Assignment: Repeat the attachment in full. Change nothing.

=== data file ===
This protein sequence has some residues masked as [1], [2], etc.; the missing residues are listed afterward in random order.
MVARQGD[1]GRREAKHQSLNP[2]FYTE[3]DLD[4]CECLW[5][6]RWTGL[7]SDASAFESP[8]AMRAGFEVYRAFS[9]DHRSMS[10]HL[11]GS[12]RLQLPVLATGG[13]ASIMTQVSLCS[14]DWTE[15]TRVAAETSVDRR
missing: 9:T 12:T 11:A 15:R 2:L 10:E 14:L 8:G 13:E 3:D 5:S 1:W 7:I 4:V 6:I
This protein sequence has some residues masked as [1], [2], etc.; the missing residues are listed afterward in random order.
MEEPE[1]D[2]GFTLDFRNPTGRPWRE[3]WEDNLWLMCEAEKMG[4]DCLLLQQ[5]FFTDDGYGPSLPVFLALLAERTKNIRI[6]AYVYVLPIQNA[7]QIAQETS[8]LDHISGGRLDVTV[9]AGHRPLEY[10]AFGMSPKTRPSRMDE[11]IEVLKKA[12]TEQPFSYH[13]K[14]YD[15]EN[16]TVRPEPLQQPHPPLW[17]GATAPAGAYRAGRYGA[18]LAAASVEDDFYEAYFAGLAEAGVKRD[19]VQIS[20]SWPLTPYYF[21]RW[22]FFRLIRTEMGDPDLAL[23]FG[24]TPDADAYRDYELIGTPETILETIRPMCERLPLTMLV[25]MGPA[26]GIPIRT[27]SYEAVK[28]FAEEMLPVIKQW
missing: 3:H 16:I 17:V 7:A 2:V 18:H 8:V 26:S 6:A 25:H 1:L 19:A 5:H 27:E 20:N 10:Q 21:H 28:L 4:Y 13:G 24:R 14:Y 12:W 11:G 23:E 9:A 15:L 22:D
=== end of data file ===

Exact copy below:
This protein sequence has some residues masked as [1], [2], etc.; the missing residues are listed afterward in random order.
MVARQGD[1]GRREAKHQSLNP[2]FYTE[3]DLD[4]CECLW[5][6]RWTGL[7]SDASAFESP[8]AMRAGFEVYRAFS[9]DHRSMS[10]HL[11]GS[12]RLQLPVLATGG[13]ASIMTQVSLCS[14]DWTE[15]TRVAAETSVDRR
missing: 9:T 12:T 11:A 15:R 2:L 10:E 14:L 8:G 13:E 3:D 5:S 1:W 7:I 4:V 6:I
This protein sequence has some residues masked as [1], [2], etc.; the missing residues are listed afterward in random order.
MEEPE[1]D[2]GFTLDFRNPTGRPWRE[3]WEDNLWLMCEAEKMG[4]DCLLLQQ[5]FFTDDGYGPSLPVFLALLAERTKNIRI[6]AYVYVLPIQNA[7]QIAQETS[8]LDHISGGRLDVTV[9]AGHRPLEY[10]AFGMSPKTRPSRMDE[11]IEVLKKA[12]TEQPFSYH[13]K[14]YD[15]EN[16]TVRPEPLQQPHPPLW[17]GATAPAGAYRAGRYGA[18]LAAASVEDDFYEAYFAGLAEAGVKRD[19]VQIS[20]SWPLTPYYF[21]RW[22]FFRLIRTEMGDPDLAL[23]FG[24]TPDADAYRDYELIGTPETILETIRPMCERLPLTMLV[25]MGPA[26]GIPIRT[27]SYEAVK[28]FAEEMLPVIKQW
missing: 3:H 16:I 17:V 7:A 2:V 18:H 8:V 26:S 6:A 25:H 1:L 19:A 5:H 27:E 20:N 10:Q 21:H 28:L 4:Y 13:G 24:R 14:Y 12:W 11:G 23:E 9:A 15:L 22:D